[25]   Cindy Garcia testified that on December 29, 1997, she resided at 8822 South Exchange Avenue with Martinez, Sema, Alvarez and four other girls, Rita Bautista, Mabel Rodriguez and Evelyn and Lorena Carbajal. She lived in Martinez's apartment because she ran away from her parents' home. According to Cindy, Alvarez and Little Casper were Bishop gang members. Martinez worked as a roofer. Cindy testified that the building at 8822 South Exchange Avenue was in bad condition. The walls were cracked, there was no heat available and, if Cindy wanted to take a shower, she had to fill up a bucket of water and pour it over herself. Cindy stayed in a second bedroom in the apartment with the four other girls.

[26]   Cindy testified that during the evening of December 29, 1997, Martinez and Alvarez left the apartment and returned with food for everyone. Later that night, Martinez and Alvarez entered the second bedroom and took a blanket. Alvarez was wearing black pants and a black "hoodie." Martinez and Alvarez then left the apartment. Fifteen minutes later, Cindy heard one gunshot while sitting in the second bedroom. After another 20 minutes had passed, Martinez and Alvarez returned to the apartment, Alvarez still wearing the same clothing as when he had left. Alvarez entered the second bedroom, returned the blanket and asked the girls for their shoe sizes. He then changed clothes with Rita and left the apartment with Martinez. The girls checked the blanket for bullet holes, but did not find any.

[27]   When Martinez and Alvarez returned to the apartment, Evelyn accused Alvarez of killing the man on the corner. Alvarez told her "to shut the fuck up." Cindy testified that several days later, she was with Mabel, Rita and Evelyn when Martinez, Alvarez and Robert Espinoza, also known as Casper, arrived. Alvarez told the girls that "someone was snitching on his name" and that "something was going to happen for whoever snitched."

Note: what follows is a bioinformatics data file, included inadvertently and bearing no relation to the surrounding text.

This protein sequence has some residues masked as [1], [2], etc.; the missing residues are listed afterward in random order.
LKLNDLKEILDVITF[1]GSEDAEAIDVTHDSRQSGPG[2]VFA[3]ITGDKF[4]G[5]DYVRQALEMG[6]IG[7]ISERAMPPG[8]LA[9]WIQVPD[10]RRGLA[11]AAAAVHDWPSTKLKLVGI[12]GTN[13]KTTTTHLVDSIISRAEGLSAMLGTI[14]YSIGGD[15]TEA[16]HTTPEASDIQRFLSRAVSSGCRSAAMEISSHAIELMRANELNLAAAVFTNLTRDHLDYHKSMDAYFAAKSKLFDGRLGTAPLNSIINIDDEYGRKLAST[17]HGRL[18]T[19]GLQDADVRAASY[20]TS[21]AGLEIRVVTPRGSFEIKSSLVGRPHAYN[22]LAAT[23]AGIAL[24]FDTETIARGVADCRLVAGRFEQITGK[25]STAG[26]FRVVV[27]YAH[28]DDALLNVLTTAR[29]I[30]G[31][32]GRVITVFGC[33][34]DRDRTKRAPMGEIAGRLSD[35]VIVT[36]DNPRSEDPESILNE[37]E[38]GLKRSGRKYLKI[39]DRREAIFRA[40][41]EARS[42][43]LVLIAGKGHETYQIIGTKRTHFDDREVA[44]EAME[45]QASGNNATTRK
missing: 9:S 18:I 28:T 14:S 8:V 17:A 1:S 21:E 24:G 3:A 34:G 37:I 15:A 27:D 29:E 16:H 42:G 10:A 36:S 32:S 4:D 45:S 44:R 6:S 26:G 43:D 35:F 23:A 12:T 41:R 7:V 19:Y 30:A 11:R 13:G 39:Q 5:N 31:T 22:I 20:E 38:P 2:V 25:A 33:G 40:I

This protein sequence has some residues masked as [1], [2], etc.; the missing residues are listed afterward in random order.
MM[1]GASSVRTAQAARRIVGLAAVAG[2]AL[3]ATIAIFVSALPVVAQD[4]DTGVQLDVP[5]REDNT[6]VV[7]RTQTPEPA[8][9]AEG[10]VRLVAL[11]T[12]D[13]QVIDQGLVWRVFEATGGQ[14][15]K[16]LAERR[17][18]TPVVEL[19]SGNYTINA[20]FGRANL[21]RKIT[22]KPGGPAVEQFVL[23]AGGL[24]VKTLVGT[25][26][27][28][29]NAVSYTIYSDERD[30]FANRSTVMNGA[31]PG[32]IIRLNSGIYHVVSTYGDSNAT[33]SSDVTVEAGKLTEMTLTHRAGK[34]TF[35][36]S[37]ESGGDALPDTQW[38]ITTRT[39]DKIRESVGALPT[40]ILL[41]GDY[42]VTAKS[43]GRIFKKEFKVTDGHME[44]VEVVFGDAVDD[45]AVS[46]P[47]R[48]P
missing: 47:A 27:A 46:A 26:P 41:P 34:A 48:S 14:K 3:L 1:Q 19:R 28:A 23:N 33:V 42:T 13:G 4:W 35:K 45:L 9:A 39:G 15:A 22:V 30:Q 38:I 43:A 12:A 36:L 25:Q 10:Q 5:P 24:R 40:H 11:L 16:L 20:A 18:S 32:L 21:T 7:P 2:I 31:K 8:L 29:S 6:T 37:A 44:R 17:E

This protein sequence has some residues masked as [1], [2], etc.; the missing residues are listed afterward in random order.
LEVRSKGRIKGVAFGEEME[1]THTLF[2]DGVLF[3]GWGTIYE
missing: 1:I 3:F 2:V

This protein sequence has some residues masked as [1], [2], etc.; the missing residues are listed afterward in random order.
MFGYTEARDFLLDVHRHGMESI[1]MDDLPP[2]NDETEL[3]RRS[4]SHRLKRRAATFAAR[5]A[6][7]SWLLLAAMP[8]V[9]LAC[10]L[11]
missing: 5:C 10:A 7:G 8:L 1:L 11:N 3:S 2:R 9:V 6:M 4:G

[28]   Rita testified that she was a 17-year-old runaway living with Martinez at 8822 South Exchange Avenue on December 29, 1997. Rita stated that Alvarez was a member of the Bishops gang. While she lived in Martinez's apartment, she never saw either Martinez or Alvarez working to improve the property. She described the poor condition of the property, stating that the house lacked windows, the ceiling was falling, the shower was broken and cockroaches were prevalent. Rita's description of the events that occurred on December 29, 1997, was consistent with Cindy's testimony. Rita exchanged clothes with Alvarez in the bathroom after he determined that she had the largest shoe size among the five girls in Martinez's apartment. When Rita asked Alvarez why he wanted to exchange clothes with her, he told her "just to put them on." Several days later, Alvarez told the girls that he would find out who snitched on him once his lawyer gave him a discovery package and that "something bad might happen" to that person. Rita also testified that she saw Alvarez carrying a black gun in his waistband "almost every day." She saw the gun a week prior to the shooting and then saw it afterwards at a New Year's Eve party. Rita made an in-court identification of Alvarez's gun. Rita explained that she recognized Alvarez's gun because she had seen it so many times and once had taken it away from him.